Using IFTTT and Alexa Voice Service AVS on a RaspberryPi to control HomeAssistant

This is the next post in my multipost of using a Raspberry-Pi 3 as the center of my Home Automation world.

Firstly I set a Raspberry-Pi 3 up in headless mode, then installed Pi-Hole to block adverts at local DNS level, so saving you much needed bandwidth. Next, I installed Home-Assistant, and then Homebridge, which allowed me to use Siri to access my various bulbs in the house. Lastly I installed Amazon AVS but all it does is tell me the time, weather, flash forcast, todo lists etc.

Here’s the previous posts:

Now due to it’s limitation, I can’t simply say “Alexa, find my devices” to find the lights that I can control in my home. So I need IFTTT. If you’ve never used IFTTT then I strongly advice playing with it, I initially used it many years ago to copy images from the new posts on and /r/spaceporn to my google drive, which then synced to a folder on my mac & pc, which gave me a new backdrop each and every day. I ended up with about 7GB of photo’s over a year or so which was pretty neat. Anyhow I digress.

I would highly recommend backing up your Pi’s SD card at this time so you can easily revert. Do this with some form of img making software, or just using the terminal in a mac.

So lets understand how this needs to work remembering that Alexa doesn’t allow anything local directly, so I need to use the cloud process of IFTTT to integrate it.

I want to be able to say “Alexa turn off the lights” or something to that affect. Alexa needs to process the command, then talk to IFTTT’s server, IFTTT hears “Turn off lights” and then needs to contact my RaspberryPi which is somewhere in the world and is connected to the internet via a dynamic ip (changes whenever my ISP wants it to), and my PI to realise that IFTTT is talking to HomeAssistant, then HomeAssistant to interpret that command and turn the lights off.

To be able to do this, I need to make my PI have direct access to the internet. This will mean I need to make sure my network is safe from intruders trying to get in. If you’re following this, you should make sure all your systems are firewalled, you understand risks, and you read up on your own router and understand the security involved. It wouldn’t hurt for you to google how to protect your network whilst using port forwarding. Make sure you have a strong HomeAssistant API password and haven’t left it at the default of password. If you change it at this point and also have homebridge installed, remember to update it in homebridge’s config.json file.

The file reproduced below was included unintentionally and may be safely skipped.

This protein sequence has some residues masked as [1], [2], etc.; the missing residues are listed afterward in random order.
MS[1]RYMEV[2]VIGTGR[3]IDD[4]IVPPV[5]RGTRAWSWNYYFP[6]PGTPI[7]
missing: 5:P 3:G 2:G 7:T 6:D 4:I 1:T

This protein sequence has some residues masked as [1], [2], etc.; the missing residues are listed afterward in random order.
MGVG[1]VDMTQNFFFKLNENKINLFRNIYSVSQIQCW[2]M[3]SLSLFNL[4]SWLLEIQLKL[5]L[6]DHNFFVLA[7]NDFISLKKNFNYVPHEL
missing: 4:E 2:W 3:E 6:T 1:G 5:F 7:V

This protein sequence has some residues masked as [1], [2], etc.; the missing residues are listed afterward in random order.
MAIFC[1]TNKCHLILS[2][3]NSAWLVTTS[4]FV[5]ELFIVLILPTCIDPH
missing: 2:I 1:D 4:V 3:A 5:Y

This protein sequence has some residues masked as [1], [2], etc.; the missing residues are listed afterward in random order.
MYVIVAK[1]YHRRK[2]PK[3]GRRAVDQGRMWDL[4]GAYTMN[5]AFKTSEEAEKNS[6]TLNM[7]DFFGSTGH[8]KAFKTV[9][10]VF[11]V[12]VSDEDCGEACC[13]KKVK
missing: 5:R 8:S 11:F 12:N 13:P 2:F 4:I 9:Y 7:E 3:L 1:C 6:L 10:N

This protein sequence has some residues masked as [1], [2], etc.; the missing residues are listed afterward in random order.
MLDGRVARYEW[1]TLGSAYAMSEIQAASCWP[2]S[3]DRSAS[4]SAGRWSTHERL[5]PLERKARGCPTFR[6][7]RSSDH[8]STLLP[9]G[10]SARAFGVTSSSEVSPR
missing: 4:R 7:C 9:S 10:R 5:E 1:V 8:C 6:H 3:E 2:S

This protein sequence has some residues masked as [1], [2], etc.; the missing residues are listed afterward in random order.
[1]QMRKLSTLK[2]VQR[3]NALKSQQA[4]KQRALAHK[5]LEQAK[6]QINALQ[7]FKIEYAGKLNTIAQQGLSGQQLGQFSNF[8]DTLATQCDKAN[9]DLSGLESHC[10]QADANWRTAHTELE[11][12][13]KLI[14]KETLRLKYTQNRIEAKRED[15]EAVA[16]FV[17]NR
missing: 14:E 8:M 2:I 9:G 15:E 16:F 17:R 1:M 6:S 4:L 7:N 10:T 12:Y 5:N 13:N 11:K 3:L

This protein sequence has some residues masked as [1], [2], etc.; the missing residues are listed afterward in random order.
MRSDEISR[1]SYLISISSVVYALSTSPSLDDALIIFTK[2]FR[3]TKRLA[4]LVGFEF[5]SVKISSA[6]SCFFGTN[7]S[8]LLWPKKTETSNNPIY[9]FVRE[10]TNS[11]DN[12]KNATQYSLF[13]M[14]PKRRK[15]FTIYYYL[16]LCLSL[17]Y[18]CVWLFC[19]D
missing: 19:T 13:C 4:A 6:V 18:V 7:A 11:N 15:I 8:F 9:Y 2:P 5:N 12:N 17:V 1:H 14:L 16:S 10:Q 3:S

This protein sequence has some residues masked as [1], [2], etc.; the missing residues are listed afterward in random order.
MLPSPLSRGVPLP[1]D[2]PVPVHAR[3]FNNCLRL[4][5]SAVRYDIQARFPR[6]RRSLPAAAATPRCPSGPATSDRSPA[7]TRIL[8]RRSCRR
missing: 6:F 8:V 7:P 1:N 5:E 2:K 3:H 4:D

I had to uninstall the PiHole whilst doing this, I found too many conflicts and it kept dropping out, your mileage may vary, but I’d uninstall it for the time being as if you keep it you’ll have to alter lighttp’s port, plus you’re asking quite a lot of your Pi at this point. pihole uninstall uninstall lighttp but you might as well leave the other dependancies.

I also installed UFW (uncomplicated firewall) on my Pi. When you do this, have a read of the documentation on how to allow ports, for instance, the first time I enabled it, I hadn’t allowed VNC or SSH ports, so couldn’t connect to my Pi, I had to plug in a monitor and keyboard to turn off UFW. I seriously facepalmed at such a stupid thing to have done.

So to install:
sudo apt-get install ufw
sudo ufw allow 22 for SSH, 8123 HASS, 5900/5901/5902 VNC. You get the idea.
sudo ufw enable to start the firewall. Here’s a list of ports.

Now we need to setup SSL on the Pi for HA access, this is rather long winded, but it’s well written here and really well here.

Once this has been installed correctly you can access your Pi from the outside world. This is handy when using the IOS app for HomeAssistant, or just the website address like

This may take you a few goes to get going, don’t forget to allow any ports you need to through your UFW firewall or if in trouble, sudo ufw disable for a short time.

Now the fun begins, make an account on IFTTT and lets make a new applet. Lets link our Amazon Alexa to IFTTT, click top right drop down by your username and click services:

Click through, enter your Amazon account details and you’ll be set to use your Alexa with IFTTT, now time to make some Applets.

Click top right, drop down by your username and new applet, you’ll be presented with this:

Type Alexa and click on the logo:

Click first option, say specific phrase and type in the phrase you want to use, I’m using goodnight:

Click next, then on that:

Search for maker:

Now we have to enter some stuff for IFTTT to talk to our HA install. The very clever guys over at HomeAssistant have built in a REST API system into your HA install, so if you send commands via the URL it does stuff, now neat is that!

Here’s my example. Replace the with your HA config API password and the with your url address, you may need to change the group you use, but i’m grouping all the lights to turn off at the goodnight command:

Now with lights on, you should be able to say, “Alexa, trigger goodnight” to turn off your lights! I’ve also setup triggers for different colour moods and various others, it’s great. Now I can use Alexa for my flash forcast of news, weather, operate alarms, timers, todo lists, and operate the household lights.

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